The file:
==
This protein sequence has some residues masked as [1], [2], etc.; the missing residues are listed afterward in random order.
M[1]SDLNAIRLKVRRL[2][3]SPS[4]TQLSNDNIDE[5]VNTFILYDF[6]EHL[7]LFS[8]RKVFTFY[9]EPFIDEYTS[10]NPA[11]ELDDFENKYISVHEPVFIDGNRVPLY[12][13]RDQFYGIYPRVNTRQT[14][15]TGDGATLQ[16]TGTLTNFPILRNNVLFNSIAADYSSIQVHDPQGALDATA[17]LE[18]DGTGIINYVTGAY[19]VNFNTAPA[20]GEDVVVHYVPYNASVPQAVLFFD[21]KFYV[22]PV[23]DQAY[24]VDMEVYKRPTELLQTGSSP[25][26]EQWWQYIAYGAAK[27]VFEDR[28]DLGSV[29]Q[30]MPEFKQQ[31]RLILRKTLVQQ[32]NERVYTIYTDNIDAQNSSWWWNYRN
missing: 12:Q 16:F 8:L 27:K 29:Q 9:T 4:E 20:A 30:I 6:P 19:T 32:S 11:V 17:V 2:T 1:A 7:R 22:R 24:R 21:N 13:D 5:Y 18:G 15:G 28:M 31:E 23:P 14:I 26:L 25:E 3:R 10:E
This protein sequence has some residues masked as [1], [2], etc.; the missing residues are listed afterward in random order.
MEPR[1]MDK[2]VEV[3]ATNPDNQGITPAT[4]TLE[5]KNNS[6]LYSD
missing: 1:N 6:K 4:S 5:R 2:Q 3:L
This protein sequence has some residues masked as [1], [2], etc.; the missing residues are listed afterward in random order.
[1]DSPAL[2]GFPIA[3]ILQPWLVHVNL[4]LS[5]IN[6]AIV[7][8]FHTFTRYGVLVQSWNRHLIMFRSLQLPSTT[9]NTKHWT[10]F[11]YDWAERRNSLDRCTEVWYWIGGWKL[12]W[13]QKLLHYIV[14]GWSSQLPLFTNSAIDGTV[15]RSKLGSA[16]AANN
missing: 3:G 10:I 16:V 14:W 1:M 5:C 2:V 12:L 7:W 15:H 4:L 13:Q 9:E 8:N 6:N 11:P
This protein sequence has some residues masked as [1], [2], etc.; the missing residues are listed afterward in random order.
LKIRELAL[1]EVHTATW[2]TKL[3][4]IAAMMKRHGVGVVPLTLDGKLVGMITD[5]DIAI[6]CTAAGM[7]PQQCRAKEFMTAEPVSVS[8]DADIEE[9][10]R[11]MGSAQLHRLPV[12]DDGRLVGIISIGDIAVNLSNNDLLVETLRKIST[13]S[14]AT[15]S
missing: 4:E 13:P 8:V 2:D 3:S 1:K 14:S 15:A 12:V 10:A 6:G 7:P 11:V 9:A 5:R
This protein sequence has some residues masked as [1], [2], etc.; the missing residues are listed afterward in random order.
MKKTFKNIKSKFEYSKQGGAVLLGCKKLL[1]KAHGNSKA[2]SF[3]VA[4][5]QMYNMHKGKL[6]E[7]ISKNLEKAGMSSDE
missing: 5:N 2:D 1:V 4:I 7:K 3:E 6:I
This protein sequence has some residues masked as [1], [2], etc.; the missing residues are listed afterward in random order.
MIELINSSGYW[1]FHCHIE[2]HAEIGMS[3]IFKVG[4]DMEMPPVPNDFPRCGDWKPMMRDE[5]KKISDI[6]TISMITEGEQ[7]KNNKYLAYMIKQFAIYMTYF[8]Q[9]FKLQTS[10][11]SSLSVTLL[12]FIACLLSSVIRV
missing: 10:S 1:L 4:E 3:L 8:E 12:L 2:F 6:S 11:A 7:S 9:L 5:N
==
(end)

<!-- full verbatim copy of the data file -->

This protein sequence has some residues masked as [1], [2], etc.; the missing residues are listed afterward in random order.
M[1]SDLNAIRLKVRRL[2][3]SPS[4]TQLSNDNIDE[5]VNTFILYDF[6]EHL[7]LFS[8]RKVFTFY[9]EPFIDEYTS[10]NPA[11]ELDDFENKYISVHEPVFIDGNRVPLY[12][13]RDQFYGIYPRVNTRQT[14][15]TGDGATLQ[16]TGTLTNFPILRNNVLFNSIAADYSSIQVHDPQGALDATA[17]LE[18]DGTGIINYVTGAY[19]VNFNTAPA[20]GEDVVVHYVPYNASVPQAVLFFD[21]KFYV[22]PV[23]DQAY[24]VDMEVYKRPTELLQTGSSP[25][26]EQWWQYIAYGAAK[27]VFEDR[28]DLGSV[29]Q[30]MPEFKQQ[31]RLILRKTLVQQ[32]NERVYTIYTDNIDAQNSSWWWNYRN
missing: 12:Q 16:F 8:L 27:K 29:Q 9:T 4:E 20:A 30:I 6:P 19:T 32:S 11:V 17:V 2:T 1:A 7:R 22:R 24:R 21:N 13:D 5:Y 18:G 15:G 28:M 31:E 23:P 14:I 26:L 25:E 3:R 10:E
This protein sequence has some residues masked as [1], [2], etc.; the missing residues are listed afterward in random order.
MEPR[1]MDK[2]VEV[3]ATNPDNQGITPAT[4]TLE[5]KNNS[6]LYSD
missing: 1:N 6:K 4:S 5:R 2:Q 3:L
This protein sequence has some residues masked as [1], [2], etc.; the missing residues are listed afterward in random order.
[1]DSPAL[2]GFPIA[3]ILQPWLVHVNL[4]LS[5]IN[6]AIV[7][8]FHTFTRYGVLVQSWNRHLIMFRSLQLPSTT[9]NTKHWT[10]F[11]YDWAERRNSLDRCTEVWYWIGGWKL[12]W[13]QKLLHYIV[14]GWSSQLPLFTNSAIDGTV[15]RSKLGSA[16]AANN
missing: 3:G 10:I 16:V 14:W 1:M 5:C 2:V 12:L 7:W 15:H 4:L 13:Q 9:E 8:N 6:N 11:P
This protein sequence has some residues masked as [1], [2], etc.; the missing residues are listed afterward in random order.
LKIRELAL[1]EVHTATW[2]TKL[3][4]IAAMMKRHGVGVVPLTLDGKLVGMITD[5]DIAI[6]CTAAGM[7]PQQCRAKEFMTAEPVSVS[8]DADIEE[9][10]R[11]MGSAQLHRLPV[12]DDGRLVGIISIGDIAVNLSNNDLLVETLRKIST[13]S[14]AT[15]S
missing: 4:E 13:P 8:V 2:D 3:S 1:K 14:S 15:A 12:V 10:A 6:G 7:P 11:V 9:A 5:R
This protein sequence has some residues masked as [1], [2], etc.; the missing residues are listed afterward in random order.
MKKTFKNIKSKFEYSKQGGAVLLGCKKLL[1]KAHGNSKA[2]SF[3]VA[4][5]QMYNMHKGKL[6]E[7]ISKNLEKAGMSSDE
missing: 5:N 2:D 1:V 4:I 7:K 3:E 6:I
This protein sequence has some residues masked as [1], [2], etc.; the missing residues are listed afterward in random order.
MIELINSSGYW[1]FHCHIE[2]HAEIGMS[3]IFKVG[4]DMEMPPVPNDFPRCGDWKPMMRDE[5]KKISDI[6]TISMITEGEQ[7]KNNKYLAYMIKQFAIYMTYF[8]Q[9]FKLQTS[10][11]SSLSVTLL[12]FIACLLSSVIRV
missing: 10:S 1:L 4:E 3:L 8:E 12:L 2:F 6:S 11:A 7:S 9:L 5:N